We have all heard the stories about how incredibly painful it is to give birth, but that hasn’t stopped a large number of women in recent years from deciding on a more holistic approach to the process.
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Women who decide to put off having children may find later in life that they have difficulty trying to conceive or carry to term. If you are not ready for kids just yet, but still think you may want them someday, it is wise to consider all the factors that can affect your ability to conceive down the road. There are even ways you can proactively (and positively) impact them!
If you have been trying to get pregnant but have been unsuccessful, you are not alone. Although comforting to know, the challenge comes in finding your reason for infertility, and there happens to be many possibilities. Once you become acquainted with the causes, you can learn how to better your odds against them.
If you have already had one child, then you know the drill. Pregnancy puffiness and swelling are all part of the deal that comes with bringing new life into the world. With all the joys of waiting for your baby to arrive, including the so-called glow, you also experience the annoying puffiness and swelling.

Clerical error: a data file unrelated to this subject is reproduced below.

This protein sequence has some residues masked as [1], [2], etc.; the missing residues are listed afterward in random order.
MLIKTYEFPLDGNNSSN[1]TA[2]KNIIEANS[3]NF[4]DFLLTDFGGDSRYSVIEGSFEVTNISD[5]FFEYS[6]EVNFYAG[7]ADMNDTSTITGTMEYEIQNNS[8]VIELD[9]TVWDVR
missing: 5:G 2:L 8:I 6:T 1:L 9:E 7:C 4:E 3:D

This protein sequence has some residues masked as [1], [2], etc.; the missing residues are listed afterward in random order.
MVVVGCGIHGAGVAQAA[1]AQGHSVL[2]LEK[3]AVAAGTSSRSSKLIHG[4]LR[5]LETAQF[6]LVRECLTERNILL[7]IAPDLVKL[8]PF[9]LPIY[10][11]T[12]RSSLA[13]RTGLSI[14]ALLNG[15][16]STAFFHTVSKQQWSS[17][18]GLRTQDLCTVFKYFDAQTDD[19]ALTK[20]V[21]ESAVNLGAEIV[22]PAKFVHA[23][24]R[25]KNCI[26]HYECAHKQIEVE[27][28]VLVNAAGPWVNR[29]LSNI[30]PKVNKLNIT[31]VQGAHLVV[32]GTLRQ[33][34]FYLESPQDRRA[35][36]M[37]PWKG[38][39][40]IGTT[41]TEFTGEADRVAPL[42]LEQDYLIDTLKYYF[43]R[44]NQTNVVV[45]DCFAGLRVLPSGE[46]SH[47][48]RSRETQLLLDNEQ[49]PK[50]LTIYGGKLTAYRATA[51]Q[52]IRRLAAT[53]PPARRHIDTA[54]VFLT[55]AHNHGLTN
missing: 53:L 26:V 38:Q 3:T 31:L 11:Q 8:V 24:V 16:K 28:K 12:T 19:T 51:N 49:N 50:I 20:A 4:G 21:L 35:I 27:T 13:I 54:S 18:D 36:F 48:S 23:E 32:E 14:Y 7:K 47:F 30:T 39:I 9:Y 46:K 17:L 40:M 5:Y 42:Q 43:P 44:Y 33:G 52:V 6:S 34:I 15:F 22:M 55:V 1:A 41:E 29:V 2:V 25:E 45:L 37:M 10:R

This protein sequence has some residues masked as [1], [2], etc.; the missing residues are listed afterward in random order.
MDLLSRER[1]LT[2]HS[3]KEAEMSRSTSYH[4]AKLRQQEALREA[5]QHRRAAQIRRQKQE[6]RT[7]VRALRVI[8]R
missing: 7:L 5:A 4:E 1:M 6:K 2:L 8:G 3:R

Pap smears, also known as Pap tests, help to identify suspicious cells in your cervix that could signal a precancerous condition.
There is a clear correlation between gallstones and pregnancy. If you are a woman, you are 2 – 3 times more likely to have gallstones than men.
Endometriosis is a very painful condition with no cure in sight, and often it can remain undiagnosed for years. It’s no wonder that women suffering from endometriosis need some coping skills.
Those non-cancerous tumors made up of cells and muscle known as fibroids can be a quirky lot. Many women with uterine fibroids have no symptoms whatsoever, and some never even know they have them. Others have painful and heavy periods and struggle with discomfort. With all these disparate situations you may be wondering if and how fibroids can affect your fertility.
What was commonly known as the Sexual Revolution back in the 1960s and early 1970s burst on the scene due to the invention and FDA approval of the birth control pill. That little pill managed to change how the US and the rest of world think about sexual health, and still does today.